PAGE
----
Boards want you! Why boards want marketers and how to get yourself on one

Thankfully for all of us, the relationship between marketers and boards is growing.

An increasing number of New Zealand companies are discovering the value of adding experienced marketers to their boards as a new and important way to govern their assets and provide constructive support to their management teams.

Marketers bring a wealth of skills and diversity of thinking that changes a traditional board dynamic. Aside from the obvious contribution they can make to growth and profitability, most evident is the marketer’s ability to contribute to:

  • Business strategy for the development of long-term sustainable value
  • Organisational strategy and culture
  • A razor-sharp focus on customer relationships
  • Measurement of business performance
  • Data governance
  • Communication as a critical part of an effective organisation and specifically, health and safety strategies
  • And the biggest of all in the area of innovation, its deployment and impact on industry and the organisation’s future

More often than not, boards (openly) struggle with the balance of spending time on performance reporting of the past, as opposed to their ability to contribute to future improvement – actively working on and spending time to help the organisation be better. Because there’s been a predominance of accountants and lawyers on boards, it’s easy to understand how they ended up in this pickle.

But without a doubt, the relentless focus on customer and brand value a marketer brings as an operating system really does help shift the gear for the board to keep its eyes and mind keenly working towards an improved future state.

Fancy being a board director?

Board work is fundamentally, extremely rewarding. Working within a good board team is an enormously collaborative, exciting, fun and fulfilling experience. It is an unrelenting learning opportunity that provides exposure to rich and diverse perspectives.

If you think it’s for you, consider the following questions:

  • Do I like working in a diverse team? Do I have a contribution to make? (Diversity of thinking is important to boards)
  • Do I like structure and process? (There’s a bit of this in board work)
  • Am I able to spend 20-30 hours a month on reading, being involved in meetings, and learning? (And a genuine open mindedness and curiosity to find out all sorts of new and wonderful areas of an organisation’s operation?)
  • Have I got a strong sense of personal integrity? A strong work ethic?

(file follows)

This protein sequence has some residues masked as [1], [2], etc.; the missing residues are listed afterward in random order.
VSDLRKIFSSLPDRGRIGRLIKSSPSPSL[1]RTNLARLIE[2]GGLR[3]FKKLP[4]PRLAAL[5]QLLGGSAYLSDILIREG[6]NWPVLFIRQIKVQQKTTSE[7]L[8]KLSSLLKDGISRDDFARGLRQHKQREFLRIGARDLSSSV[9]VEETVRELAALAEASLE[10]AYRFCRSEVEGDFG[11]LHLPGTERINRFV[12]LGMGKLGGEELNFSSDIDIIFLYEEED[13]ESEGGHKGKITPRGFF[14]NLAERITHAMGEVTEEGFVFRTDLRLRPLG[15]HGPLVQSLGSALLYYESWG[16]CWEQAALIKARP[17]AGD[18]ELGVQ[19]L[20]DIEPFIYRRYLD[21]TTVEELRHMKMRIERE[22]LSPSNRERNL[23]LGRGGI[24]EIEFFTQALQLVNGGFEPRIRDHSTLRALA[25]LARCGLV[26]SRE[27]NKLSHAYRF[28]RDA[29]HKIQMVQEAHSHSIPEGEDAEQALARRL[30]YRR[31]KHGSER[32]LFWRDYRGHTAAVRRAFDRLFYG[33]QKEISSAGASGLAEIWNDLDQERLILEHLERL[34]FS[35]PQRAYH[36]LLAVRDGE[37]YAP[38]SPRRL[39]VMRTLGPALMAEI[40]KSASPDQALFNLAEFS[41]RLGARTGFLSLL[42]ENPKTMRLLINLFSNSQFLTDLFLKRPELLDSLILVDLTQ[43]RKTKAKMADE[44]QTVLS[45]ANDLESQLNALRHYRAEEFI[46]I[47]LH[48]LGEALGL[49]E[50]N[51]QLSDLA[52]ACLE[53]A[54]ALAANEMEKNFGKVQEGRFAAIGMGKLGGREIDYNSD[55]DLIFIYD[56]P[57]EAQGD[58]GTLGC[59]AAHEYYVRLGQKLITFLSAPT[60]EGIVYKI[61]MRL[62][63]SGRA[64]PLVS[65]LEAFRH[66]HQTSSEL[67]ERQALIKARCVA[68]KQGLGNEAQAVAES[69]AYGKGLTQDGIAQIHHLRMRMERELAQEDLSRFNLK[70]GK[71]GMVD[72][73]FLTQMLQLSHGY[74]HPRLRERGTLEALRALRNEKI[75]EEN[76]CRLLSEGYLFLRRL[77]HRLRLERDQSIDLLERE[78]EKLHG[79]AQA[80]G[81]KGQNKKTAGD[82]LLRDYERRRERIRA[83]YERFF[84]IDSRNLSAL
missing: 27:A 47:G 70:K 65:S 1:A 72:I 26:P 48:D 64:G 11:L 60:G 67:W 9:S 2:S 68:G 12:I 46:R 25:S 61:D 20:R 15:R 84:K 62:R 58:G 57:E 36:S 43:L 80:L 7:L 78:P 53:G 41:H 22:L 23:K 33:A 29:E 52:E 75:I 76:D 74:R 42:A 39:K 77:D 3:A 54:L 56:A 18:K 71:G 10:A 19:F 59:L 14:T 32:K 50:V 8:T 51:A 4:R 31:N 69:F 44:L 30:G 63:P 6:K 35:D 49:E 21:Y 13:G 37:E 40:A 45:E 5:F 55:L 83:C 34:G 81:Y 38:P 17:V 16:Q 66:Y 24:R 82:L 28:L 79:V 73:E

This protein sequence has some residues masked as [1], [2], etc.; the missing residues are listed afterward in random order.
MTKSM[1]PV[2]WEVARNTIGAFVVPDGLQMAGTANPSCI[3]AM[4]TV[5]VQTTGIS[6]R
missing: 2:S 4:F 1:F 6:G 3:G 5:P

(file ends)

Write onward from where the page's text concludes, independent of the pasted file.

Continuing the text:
• Do I have a desire to serve? (Boards are all about providing constructive support)
  • Do I have a high level of competence in my field that can align to an organisation’s needs?

Sadly, board work is not a fast way to get rich in New Zealand but it is most definitely a way to extend our corporate and professional lives, to serve our communities, to continuously learn, to broaden our view of the world and extend our contribution to all areas of our lives.

Ways to get started

The Institute of Directors is a great place to start. The Institute offers a number of courses that explain the fundamentals of governance and directorship for both aspiring and new directors.

Interestingly, many organisations are looking at appointing intern directors. At its simplest, an intern (or associate) director is an observer of the board who joins every meeting and receives all board communication. They are able to learn first-hand, the role of governance and the dynamics of sitting on a board. While they don’t have voting rights, form part of a board quorum or governance obligations, they are included in all discussions, reading and called upon for comment as an appointed director would be. The aim is to develop directors for the future.

The Institute of Directors offers a programme (called Future Directors), as do many progressive organisations in New Zealand.

For many interested in governance, it offers a very practical way to see what it’s about, and to get experience. And for boards, it is an excellent way to bring young, fresh perspective to the boardroom, to tap into new skillsets, offer diversity and help develop the ambition and talent of those in the industry.

Aside from this, it’s worth:

  • Preparing a tailored board CV – that talks to your attributes and experiences in governance.
  • Talking to those who are currently board directors on how they got started and what advice they may have on ways to begin.
  • Considering not-for-pro t and unpaid board appointments as a way of building your governance experience.
  • Updating your Linkedin profile so you can be found by prospective recruiters.
  • Checking company annual reports that you are interested in and considering how they value and account for brand within their vision, values and financial reporting,

Sites to visit

This article was originally published in NZ Marketing.

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